There are moments when the guilt is so paralyzing that she wants to curl in on herself and allow the earth beneath her to open up and swallow her whole. In those seconds, when she remembers, her breath is knocked out of her with the force of a freight train, staggering her, and she almost wishes that she had the resolve to simply wrap her lips around the barrel of her Sig and squeeze the trigger. Inevitably, though, the moment passes. She closes her eyes, forces her lungs to expand and contract, and waits for her heart to restart. In the mean time, her brain helpfully supplies the statistics from an article she recently read that mortality rates decrease exponentially should her courage leave her at the last possible second and her bullet miss the temporal lobe. Usually, the ever-present ghost of her wayward partner chooses those exact moments to whisper in her ear, reminding her that he is still out there somewhere, dreaming about her and chasing his elusive truth, and as much as she hates him for walking away from them, she would hate herself more if he had to hear about what became of her from someone like Skinner. Or, even worse, her mother, who would undoubtedly tell him with her mouth set in a thin line, her wavering voice low and dangerous, and her eyes filled with tears that won’t spill, blame pouring out of her and over him like a tidal wave. She knows that he would then hold himself responsible for the deaths of both of Maggie’s daughters, and she can’t do that to him. So instead, she endures, as she’s always done.
Like any good Catholic, part of her welcomes the guilt. She nurtures it, feeds it, waiting for it to wend itself into shame, and she suffers the self-flagellation of having to grit her teeth, swallow past the lump in her throat, feel her stomach knotting around the leaden weight of it, because at least that weight keeps her anchored. In its wake, she feels brittle and used up, like a newspaper wrapped around a brick, but at least she feels something.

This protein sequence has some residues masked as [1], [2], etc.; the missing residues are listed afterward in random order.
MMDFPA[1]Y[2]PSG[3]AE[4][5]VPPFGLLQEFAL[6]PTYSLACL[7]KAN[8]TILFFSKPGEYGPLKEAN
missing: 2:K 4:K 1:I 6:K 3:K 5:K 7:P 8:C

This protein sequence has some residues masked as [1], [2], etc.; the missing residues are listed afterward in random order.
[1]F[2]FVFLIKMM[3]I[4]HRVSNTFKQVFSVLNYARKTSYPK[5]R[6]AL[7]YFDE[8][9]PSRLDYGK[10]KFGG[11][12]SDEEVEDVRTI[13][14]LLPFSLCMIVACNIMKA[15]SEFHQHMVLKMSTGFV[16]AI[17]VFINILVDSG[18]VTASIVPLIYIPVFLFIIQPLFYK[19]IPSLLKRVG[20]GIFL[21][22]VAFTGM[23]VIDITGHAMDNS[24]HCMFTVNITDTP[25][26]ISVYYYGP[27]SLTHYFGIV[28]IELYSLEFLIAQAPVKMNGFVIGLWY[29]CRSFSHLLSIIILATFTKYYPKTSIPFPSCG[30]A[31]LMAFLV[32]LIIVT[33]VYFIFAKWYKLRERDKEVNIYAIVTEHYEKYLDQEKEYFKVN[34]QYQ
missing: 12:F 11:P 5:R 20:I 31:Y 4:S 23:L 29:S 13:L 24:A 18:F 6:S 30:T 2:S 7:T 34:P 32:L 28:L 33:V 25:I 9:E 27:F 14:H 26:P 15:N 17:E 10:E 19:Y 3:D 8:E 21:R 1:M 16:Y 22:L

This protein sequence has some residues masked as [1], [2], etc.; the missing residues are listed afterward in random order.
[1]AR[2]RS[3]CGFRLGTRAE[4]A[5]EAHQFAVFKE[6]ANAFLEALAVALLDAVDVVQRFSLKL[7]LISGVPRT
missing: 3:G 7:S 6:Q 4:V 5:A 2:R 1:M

She should have asked Monica or John to treat her life like the crime scene it had become, to come in to her apartment and tag, bag, and remove every last shred of evidence that she had ever had a son. But she couldn’t. She wouldn’t. The same way she needed to see Christ broken and suffering on the cross to be reminded of her sins, she would prolong her own agony for as long as possible. So she left William’s carseat in the back seat of her car and willed herself not to look in her rearview mirror. The mobile was left above his crib and she would walk past his room and catch it spinning uselessly in a phantom breeze, entertaining only the memory of him. She neglected her own dirty laundry for weeks because a load of his tiny pants and shirts and onesies still sat in the dryer, waiting to be folded and put away. She couldn’t even find it in her to empty his diaper pail until her mother narrowed her eyes and scowled at the smell that finally permeated into the living room. Really, Dana, Maggie had hissed before calling Goodwill and standing sentry over the movers with her arms crossed and her jaw clenched, while she retreated like the coward she was into her room and wilted in her bed, wrapped around the doll Mulder had given her as she let tears stream silently down her cheeks.
She would find herself suddenly in the aisle for baby food at the grocery store, wondering if he would like the mango-carrot puree as much as he liked the sweet potatoes, before she remembered that some faceless woman was putting his bib on him now, making airplane noises with the spoon, wiping his face with a wet cloth. She came home one afternoon to a package of number four Huggies on her doorstep, and she remembered that she had forgotten to cancel her delivery subscription for diapers. She brought the box inside, setting it on her dining room table, and sobbed for hours.